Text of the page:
Compare any two graphics cards:
GeForce GTX 460 1GB vs Radeon HD 5770
IntroThe GeForce GTX 460 1GB comes with clock speeds of 675 MHz on the GPU, and 900 MHz on the 1024 MB of GDDR5 memory. It features 336 SPUs along with 56 TAUs and 32 ROPs.
Compare those specs to the Radeon HD 5770, which has core clock speeds of 850 MHz on the GPU, and 1200 MHz on the 1024 MB of GDDR5 RAM. It features 800(160x5) SPUs as well as 40 Texture Address Units and 16 Rasterization Operator Units.
Power Usage and Theoretical Benchmarks
Power Consumption (Max TDP)
Theoretically, the GeForce GTX 460 1GB should perform quite a bit faster than the Radeon HD 5770 in general. (explain)
Texel RateThe GeForce GTX 460 1GB will be a little bit (approximately 11%) faster with regards to AF than the Radeon HD 5770. (explain)
Pixel RateIf using a high resolution is important to you, then the GeForce GTX 460 1GB is the winner, by far. (explain)
Please note that the above 'benchmarks' are all just theoretical - the results were calculated based on the card's specifications, and real-world performance may (and probably will) vary at least a bit.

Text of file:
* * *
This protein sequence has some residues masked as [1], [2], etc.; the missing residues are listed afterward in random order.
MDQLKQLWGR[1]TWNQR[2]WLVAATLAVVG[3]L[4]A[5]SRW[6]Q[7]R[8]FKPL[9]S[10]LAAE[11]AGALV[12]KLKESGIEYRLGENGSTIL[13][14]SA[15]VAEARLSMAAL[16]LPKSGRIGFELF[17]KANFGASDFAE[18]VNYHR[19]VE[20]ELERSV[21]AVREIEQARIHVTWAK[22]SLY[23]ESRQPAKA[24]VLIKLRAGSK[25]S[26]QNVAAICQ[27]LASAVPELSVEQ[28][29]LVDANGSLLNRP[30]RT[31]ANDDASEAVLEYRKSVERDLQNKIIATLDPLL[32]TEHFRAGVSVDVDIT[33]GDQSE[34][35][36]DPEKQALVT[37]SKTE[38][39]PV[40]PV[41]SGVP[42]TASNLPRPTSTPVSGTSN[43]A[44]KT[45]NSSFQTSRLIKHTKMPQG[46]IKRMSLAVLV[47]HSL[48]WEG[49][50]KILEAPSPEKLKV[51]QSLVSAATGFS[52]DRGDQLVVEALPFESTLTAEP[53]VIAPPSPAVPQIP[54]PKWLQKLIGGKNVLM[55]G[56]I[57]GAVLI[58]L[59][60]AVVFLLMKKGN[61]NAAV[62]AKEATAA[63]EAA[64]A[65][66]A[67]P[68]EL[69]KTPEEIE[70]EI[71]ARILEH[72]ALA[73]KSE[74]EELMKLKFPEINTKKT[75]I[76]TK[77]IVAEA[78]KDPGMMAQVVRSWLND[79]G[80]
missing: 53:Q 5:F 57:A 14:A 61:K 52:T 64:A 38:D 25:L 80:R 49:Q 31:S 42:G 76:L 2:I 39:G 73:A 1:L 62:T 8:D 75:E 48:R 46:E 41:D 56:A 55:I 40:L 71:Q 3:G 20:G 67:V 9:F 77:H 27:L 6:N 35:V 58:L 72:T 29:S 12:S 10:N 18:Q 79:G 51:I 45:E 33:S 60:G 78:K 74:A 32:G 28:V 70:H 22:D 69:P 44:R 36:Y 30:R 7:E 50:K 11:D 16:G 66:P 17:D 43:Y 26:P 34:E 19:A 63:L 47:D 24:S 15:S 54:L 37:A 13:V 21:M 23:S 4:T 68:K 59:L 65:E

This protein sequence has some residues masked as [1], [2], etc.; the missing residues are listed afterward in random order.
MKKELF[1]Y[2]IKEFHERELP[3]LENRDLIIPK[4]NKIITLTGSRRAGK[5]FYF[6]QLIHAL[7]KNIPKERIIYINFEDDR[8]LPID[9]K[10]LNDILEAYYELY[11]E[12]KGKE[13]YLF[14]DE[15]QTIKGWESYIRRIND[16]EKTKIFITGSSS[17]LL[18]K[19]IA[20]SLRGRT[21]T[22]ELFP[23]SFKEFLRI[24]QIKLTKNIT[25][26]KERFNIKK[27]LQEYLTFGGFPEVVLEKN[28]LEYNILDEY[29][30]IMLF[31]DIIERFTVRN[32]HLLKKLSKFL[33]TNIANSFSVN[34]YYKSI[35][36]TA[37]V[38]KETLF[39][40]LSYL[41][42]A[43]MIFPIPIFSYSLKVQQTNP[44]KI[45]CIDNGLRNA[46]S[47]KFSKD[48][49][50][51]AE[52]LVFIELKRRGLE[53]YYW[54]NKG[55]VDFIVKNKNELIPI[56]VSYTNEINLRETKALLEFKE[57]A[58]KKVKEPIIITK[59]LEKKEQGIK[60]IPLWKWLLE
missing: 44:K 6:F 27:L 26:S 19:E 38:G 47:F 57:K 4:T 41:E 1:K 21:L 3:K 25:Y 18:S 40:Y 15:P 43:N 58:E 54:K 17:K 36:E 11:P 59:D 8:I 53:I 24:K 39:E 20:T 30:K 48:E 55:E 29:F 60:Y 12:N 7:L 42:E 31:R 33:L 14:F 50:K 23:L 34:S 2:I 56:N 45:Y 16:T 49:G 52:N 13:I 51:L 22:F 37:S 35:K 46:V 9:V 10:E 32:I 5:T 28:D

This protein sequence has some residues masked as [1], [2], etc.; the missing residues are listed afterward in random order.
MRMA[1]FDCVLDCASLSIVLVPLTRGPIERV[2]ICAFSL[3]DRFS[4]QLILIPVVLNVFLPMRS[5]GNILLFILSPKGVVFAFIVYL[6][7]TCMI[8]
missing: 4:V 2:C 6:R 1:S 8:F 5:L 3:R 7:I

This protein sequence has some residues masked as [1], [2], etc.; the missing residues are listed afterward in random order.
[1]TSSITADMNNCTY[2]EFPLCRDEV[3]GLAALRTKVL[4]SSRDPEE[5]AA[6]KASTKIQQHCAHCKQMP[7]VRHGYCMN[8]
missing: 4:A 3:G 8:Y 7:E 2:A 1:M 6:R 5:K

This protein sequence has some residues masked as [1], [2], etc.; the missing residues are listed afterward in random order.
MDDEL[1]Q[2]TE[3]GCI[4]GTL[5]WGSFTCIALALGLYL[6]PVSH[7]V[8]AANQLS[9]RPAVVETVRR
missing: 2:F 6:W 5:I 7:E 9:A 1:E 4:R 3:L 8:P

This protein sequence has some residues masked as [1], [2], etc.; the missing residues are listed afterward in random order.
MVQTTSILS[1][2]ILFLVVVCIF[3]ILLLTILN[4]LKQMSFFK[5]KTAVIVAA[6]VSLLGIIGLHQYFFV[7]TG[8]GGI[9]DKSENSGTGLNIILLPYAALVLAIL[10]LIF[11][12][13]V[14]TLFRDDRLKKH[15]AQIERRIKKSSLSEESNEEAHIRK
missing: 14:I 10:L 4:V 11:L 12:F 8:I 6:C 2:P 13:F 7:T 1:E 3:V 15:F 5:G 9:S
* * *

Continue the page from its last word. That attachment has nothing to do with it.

Please note that the price comparisons are based on search keywords - sometimes it might show cards with very similar names that are not exactly the same as the one chosen in the comparison. We do try to filter out the wrong results as best we can, though.
Memory Bandwidth: Bandwidth is the largest amount of data (measured in megabytes per second) that can be transported past the external memory interface in a second. It's calculated by multiplying the bus width by its memory speed. If the card has DDR type RAM, the result should be multiplied by 2 again. If it uses DDR5, multiply by ANOTHER 2x. The better the memory bandwidth, the better the card will be in general. It especially helps with anti-aliasing, HDR and higher screen resolutions.
Texel Rate: Texel rate is the maximum amount of texture map elements (texels) that can be applied per second. This figure is worked out by multiplying the total number of texture units of the card by the core clock speed of the chip. The higher the texel rate, the better the video card will be at texture filtering (anisotropic filtering - AF). It is measured in millions of texels per second.
Pixel Rate: Pixel rate is the most pixels the graphics card could possibly write to its local memory in a second - measured in millions of pixels per second. The figure is calculated by multiplying the number of Render Output Units by the the core speed of the card. ROPs (Raster Operations Pipelines - also sometimes called Render Output Units) are responsible for drawing the pixels (image) on the screen. The actual pixel rate is also dependant on lots of other factors, especially the memory bandwidth of the card - the lower the memory bandwidth is, the lower the ability to get to the max fill rate.